How I Learned to Relax and Love the Demonstrator
I'm not really a fan of demonstrator pens. Seeing the guts is interesting sure, but if you've seen one convertor you've pretty much seen them all. I have a Monteverde Monza so I'm good with demonstrators.
Or so I thought.
With all the hype and talk on Goulet Pens about TWSBI, and the loyal fan-base of the ECO in particular, I decided to give it a try and added a clear ECO to my cart. Then I did a bit more research and happened upon the 580s, specificly the Diamond 580ALR Nickel Gray. It had the same piston filler as the ECO (no converter as the body of the pen is the ink chamber) but the mechanical bits were matte finished aluminum instead of plastic. The trim and grip were also aluminum. It sounded like a solid pen, and looked amazing.
So out with the ECO and in with the 580.
When it arrived I hungrily opened the plan, yet well made box and the very nice actual packaging. Tucked away were the silicon grease and wrench. I appreciate that the pen (and other TWSBIs) are made to be torn down, maintained, and rebuilt. So obviously I grabbed the wrench and carefully broke it down into its,pieces. Machining and molding is high quality, simple, and elegant. Curiosity satisfied, I reassembled it and gave thought to what I might ink it with.
There were a few samples in the order that I was looking forward to trying. Chief among them was Zhivago from Noodler's. It's not what I would call a pretty colour: sort of a muddy, greasy, dark green. None the less, I find that it's very compelling, not quite black. It reminds me a verdent swamp. Again, that doesn't sound compelling. But I like it and, apparently, so do many others. So my ink choice was made. I stuck the nib into the sample vial and started twisting the piston knob. By the time the piston was fully retracted the vial was empty. I was shocked. That's right. The entire 2ml sample fit inside the pen. Checking the tech specs on the pen confirmed that the ink chamber was, in fact, 2ml. Amazing, when you consider that a standard converter holds a mere 0.86 ml. The 580 holds well over twice as much ink as that.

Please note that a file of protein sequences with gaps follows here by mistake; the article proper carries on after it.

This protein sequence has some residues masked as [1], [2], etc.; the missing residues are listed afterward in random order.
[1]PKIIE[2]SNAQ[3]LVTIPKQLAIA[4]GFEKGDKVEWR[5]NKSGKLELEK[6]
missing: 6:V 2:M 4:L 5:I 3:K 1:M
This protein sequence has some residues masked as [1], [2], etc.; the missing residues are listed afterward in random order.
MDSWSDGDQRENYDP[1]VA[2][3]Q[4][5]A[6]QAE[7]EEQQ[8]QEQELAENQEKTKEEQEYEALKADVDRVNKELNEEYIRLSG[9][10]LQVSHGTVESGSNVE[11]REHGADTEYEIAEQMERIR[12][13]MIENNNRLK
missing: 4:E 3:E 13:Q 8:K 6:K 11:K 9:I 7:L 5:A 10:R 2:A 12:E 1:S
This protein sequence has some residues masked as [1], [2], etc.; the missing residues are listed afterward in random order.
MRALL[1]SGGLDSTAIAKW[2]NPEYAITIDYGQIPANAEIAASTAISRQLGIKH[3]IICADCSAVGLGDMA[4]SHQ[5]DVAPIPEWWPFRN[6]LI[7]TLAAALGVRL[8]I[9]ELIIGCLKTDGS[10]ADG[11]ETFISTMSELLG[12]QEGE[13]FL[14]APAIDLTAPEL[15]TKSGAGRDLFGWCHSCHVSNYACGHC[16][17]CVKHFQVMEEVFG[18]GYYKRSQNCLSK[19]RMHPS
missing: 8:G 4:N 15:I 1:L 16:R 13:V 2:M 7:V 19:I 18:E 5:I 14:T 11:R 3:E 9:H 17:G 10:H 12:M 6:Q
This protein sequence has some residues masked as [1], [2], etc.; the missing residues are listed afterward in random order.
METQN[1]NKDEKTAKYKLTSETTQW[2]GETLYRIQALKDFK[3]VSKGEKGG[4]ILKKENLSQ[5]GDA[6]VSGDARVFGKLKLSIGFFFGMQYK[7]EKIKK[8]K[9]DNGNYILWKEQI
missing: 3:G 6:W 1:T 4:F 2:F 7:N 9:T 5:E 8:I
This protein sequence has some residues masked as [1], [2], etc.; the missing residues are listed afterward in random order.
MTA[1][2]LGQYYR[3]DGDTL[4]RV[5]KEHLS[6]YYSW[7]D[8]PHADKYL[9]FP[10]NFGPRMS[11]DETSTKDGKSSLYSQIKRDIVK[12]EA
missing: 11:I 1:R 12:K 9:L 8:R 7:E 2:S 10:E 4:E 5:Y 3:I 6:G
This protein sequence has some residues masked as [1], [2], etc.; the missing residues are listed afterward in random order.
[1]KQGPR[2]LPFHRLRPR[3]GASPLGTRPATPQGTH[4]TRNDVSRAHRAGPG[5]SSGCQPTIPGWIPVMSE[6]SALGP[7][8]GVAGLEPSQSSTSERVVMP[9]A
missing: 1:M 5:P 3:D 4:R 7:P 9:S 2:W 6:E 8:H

Since then I've switched it to Monteverde Capri Blue which look much nicer in the ink chamber.
What about the pen actually being a pen and not just an ink holder?
It's a fairly sizable pen, huge compared to a Kaweco Sport, and just a touch longer than a Jonhao x750 (both capped) and just a touch thinner and lighter. The weight is misleading, seeming to be more more that it actually is. I think that's partially an effect of the pen being clear; the mind may expect it to be lighter.
Appearance-wise, this is a beautiful pen. The clear body shows off the matte aluminum workings, and along with the matching aliminum trim this makes for a stunning look. The red RWSBI logo in the cap finial give a splash of colour that pops delightfully. One slight distraction is the use of polished steel for the ring at the end of the grip and the clip. I'm assuming that it's used in the clip for spring, and maybe for strength on the grip. In any event, it's a minimal digression from the overall look.
While technically postable, I found the result a touch back-heavy and long for comfort. Unposted, it's a joy and I could write for hours with it. If you have really large hands, having the option to post will be of interest. However, you'd need to be careful not to twist the cap since it posts on the piston knob.
A nice detail is the "cap within the cap" that seals over the nib.
Overall, this pen was clearly made to show off the materials and production values of the pen mechanisms. It accomplishes this well.
But How Does It Write?
Incredibly well. The nib skates across the page. I got mine with a fine nib and with Zhivago it laid down a clean think line of ink, no skips, and no dry starts. The Capri Blue seems to be a wetter ink and the line is a little wider, but still very clean and crisp.
I expect this to be a standard part of my every day carry. I like it so well, in fact, that I'm considering picking up the Emerald version to load up with Diamine's Aurora Borealis.